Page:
The Worst Generation

Monday, November 14, 2011

Over at Streak’s place, he links to a great essay written by an Iraq war vet and published at the Washington Post.   In the essay, Thomas L. Day  says:

Think of the world our parents’ generation inherited. They inherited a country of boundless economic prosperity and the highest admiration overseas, produced by the hands of their mothers and fathers. They were safe. For most, they were endowed opportunities to succeed, to prosper, and build on their parents’ work.

For those of us in our 20s and early 30s, this is not the world we are inheriting.
Day says what I have been thinking for a long, long time. If the WW II generation was the greatest, the one that followed was the worst. The greatest generation paid the taxes that built our roads and infrastructure that created an economic boom. They went to school on the GI Bill and sent us to the moon. They were patriots, who paid their fair share. The generation that followed failed us. They greedily squandered what their parents built, because they selfishly wanted cuts to their taxes and favored benefits of the individual over the collective prosperity of our nation.

This is what the Occupy Wall Street protests are all about.

Read it.


Smitty 2:31 PM  

You know, I like that. I read it and posted over at Streak's place, but I like that notion you said: that the Greatest Generation didn't mind paying their share. Shit, I remember being in elementary and middle school, interviewing my grandparents about the war. My grandma recalled RATIONING. There was only so much gas, meat and veggies you were allowed in a week. Imagine Obama or even Bush saying "look, America. In order for us to keep this effort up, we've got to ration gas and burger meat." It would be fucking MAYHEM. PANDEMONIUM.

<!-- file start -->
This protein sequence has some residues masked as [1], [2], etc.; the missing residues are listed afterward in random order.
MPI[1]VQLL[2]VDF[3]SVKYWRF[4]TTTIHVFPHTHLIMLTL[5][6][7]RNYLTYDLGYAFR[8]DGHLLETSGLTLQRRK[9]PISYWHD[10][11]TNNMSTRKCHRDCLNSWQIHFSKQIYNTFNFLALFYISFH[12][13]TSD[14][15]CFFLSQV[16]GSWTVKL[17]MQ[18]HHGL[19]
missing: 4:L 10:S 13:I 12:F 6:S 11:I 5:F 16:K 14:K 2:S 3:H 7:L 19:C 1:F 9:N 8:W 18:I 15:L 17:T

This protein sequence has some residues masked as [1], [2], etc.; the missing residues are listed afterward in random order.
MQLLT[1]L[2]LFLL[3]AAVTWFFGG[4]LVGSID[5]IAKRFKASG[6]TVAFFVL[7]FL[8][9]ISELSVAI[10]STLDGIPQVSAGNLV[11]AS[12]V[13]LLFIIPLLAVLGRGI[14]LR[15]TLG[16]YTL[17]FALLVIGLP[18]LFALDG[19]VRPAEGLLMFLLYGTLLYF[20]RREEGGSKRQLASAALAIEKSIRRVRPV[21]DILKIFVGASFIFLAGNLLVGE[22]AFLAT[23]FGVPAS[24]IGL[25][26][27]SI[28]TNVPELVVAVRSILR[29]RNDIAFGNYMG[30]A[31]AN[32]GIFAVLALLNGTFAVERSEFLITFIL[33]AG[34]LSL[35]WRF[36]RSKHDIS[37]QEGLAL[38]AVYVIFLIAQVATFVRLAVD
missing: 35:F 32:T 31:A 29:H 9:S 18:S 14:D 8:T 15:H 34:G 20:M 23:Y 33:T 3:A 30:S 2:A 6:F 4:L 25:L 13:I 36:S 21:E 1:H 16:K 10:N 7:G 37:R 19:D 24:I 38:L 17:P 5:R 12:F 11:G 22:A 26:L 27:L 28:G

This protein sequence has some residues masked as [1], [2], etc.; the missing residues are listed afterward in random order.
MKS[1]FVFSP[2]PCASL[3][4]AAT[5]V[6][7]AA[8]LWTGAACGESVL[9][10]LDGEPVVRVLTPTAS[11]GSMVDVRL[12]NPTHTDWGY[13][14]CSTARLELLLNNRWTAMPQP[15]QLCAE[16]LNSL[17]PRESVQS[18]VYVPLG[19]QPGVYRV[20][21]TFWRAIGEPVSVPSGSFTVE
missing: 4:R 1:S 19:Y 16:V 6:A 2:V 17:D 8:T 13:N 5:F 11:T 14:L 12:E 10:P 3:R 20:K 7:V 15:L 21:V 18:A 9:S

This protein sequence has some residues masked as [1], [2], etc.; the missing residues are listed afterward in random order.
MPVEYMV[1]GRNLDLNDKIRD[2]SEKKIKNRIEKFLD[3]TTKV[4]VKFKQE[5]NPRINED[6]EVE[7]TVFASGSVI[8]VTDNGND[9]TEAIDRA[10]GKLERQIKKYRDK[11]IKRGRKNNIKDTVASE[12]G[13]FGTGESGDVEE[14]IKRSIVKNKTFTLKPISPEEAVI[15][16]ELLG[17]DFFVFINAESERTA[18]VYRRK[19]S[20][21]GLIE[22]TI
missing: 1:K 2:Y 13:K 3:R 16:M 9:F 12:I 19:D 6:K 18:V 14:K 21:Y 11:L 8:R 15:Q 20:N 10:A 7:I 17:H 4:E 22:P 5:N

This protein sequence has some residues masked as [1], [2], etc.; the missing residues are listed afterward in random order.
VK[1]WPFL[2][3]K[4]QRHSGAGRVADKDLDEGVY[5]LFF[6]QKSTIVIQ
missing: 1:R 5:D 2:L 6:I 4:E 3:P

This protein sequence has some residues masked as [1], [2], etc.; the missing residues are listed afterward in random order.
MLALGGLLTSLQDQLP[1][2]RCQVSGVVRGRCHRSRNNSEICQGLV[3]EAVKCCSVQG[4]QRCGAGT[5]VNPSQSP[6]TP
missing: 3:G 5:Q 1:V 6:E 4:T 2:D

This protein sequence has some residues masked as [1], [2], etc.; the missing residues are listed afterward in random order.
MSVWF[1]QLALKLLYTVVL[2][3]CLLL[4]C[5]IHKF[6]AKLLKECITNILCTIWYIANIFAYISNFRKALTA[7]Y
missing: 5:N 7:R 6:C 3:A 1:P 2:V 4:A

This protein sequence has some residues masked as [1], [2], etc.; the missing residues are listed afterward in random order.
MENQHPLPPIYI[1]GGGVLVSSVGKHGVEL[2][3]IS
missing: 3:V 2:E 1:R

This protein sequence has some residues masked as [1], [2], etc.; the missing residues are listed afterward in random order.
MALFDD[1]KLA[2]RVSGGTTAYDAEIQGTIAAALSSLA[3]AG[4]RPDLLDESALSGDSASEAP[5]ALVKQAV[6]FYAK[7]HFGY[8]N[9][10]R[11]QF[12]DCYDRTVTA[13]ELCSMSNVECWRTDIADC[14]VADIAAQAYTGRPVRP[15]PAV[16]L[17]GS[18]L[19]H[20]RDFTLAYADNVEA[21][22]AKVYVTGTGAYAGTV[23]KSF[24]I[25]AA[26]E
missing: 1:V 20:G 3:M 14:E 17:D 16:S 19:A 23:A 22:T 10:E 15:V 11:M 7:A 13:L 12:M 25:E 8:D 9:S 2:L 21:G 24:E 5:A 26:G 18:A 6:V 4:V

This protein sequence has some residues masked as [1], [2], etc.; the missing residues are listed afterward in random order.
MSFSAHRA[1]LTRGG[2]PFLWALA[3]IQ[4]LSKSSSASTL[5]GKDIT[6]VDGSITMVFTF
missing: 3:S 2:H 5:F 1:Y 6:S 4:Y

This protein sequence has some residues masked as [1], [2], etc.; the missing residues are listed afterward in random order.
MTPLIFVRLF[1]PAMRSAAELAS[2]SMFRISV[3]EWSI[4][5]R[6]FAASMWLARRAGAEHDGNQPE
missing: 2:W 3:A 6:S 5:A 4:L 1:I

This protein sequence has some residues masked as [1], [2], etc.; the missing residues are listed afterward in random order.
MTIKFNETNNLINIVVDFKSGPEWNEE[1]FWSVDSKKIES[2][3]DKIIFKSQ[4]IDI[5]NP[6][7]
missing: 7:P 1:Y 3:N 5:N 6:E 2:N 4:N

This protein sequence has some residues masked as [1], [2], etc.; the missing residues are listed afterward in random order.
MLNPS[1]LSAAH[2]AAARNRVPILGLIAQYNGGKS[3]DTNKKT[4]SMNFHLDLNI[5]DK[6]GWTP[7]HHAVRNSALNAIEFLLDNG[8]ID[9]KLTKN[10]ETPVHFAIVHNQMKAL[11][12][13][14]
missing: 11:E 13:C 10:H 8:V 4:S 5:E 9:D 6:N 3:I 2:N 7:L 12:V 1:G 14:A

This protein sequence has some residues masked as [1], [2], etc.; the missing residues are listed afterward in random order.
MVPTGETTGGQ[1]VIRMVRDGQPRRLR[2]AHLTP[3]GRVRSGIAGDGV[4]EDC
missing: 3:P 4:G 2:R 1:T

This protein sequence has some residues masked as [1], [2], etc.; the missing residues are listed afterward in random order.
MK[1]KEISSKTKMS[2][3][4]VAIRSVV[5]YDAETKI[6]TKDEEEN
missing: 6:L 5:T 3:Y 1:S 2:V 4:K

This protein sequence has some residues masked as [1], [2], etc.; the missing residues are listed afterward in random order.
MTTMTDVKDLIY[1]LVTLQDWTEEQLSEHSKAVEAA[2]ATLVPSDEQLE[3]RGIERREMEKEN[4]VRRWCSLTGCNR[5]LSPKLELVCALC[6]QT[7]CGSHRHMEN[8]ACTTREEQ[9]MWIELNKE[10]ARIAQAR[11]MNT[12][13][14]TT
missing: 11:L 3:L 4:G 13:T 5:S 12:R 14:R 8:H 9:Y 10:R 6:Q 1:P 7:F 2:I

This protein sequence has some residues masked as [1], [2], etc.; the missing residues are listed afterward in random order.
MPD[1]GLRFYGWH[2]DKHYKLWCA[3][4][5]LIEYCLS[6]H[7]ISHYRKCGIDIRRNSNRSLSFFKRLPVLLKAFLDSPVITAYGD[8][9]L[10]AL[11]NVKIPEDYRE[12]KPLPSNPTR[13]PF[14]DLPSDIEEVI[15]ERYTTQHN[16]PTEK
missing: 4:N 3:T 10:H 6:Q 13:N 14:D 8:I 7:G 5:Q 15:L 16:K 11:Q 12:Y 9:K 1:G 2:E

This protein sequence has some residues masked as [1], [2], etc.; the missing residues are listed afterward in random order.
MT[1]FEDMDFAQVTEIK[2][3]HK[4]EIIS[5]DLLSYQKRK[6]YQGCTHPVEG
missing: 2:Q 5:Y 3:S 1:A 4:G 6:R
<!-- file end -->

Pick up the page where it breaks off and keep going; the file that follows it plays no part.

Bob 2:45 PM  

"My grandma recalled RATIONING.", the stupid fuckers running congress would be screaming about the Nazi's in the Obama administration trying to starve everyone.

steves 10:30 AM  

I will have to play the contrarian here and say BS. While I agree that this fiasco shows a major institutional problem with Universities and major sports programs, or even what happens when powerful people abuse children, but I think it is a little far fetched to extend this to some generational critique.

While I don't want to take away from any of the greatest generation's accomplishments, I do want to point out that times are different. Even with WWII at its height, income taxes were lower than they are now. While people were willing to accept rationing and buy war bonds, just a decade earlier, there was a great deal of reluctance to go along with the New Deal. It is a credit to FDR that he was able to get this stuff passed.

My grandparents told me about rationing. My grandfather was a mine superintendent in the 40's. He remembers strikes and people being killed by car bombs in the UP of Michigan. He also remembers the federal govt stepping in and forbidding strikes. The anti-union people would be ok with this, but how do you think this would play with the left? How about putting US citizens of Japanese ancestry in camps? Some of these actions don't look so good.

It is also important to remember that the greatest generation was around for much of the latter 20th century. Sure, they got us to the moon, but they also got us into Vietnam. They also voted for people that let infrastructure go down the tubes.

I am not trying to give current leadership some kind of pass, but I just don't see the comparison, nor do I see anything that would make me believe that a past generation would have been better equipped to handle what happened at Penn State. If anything, I think people are more willing to report child abuse now then they were in past decades.

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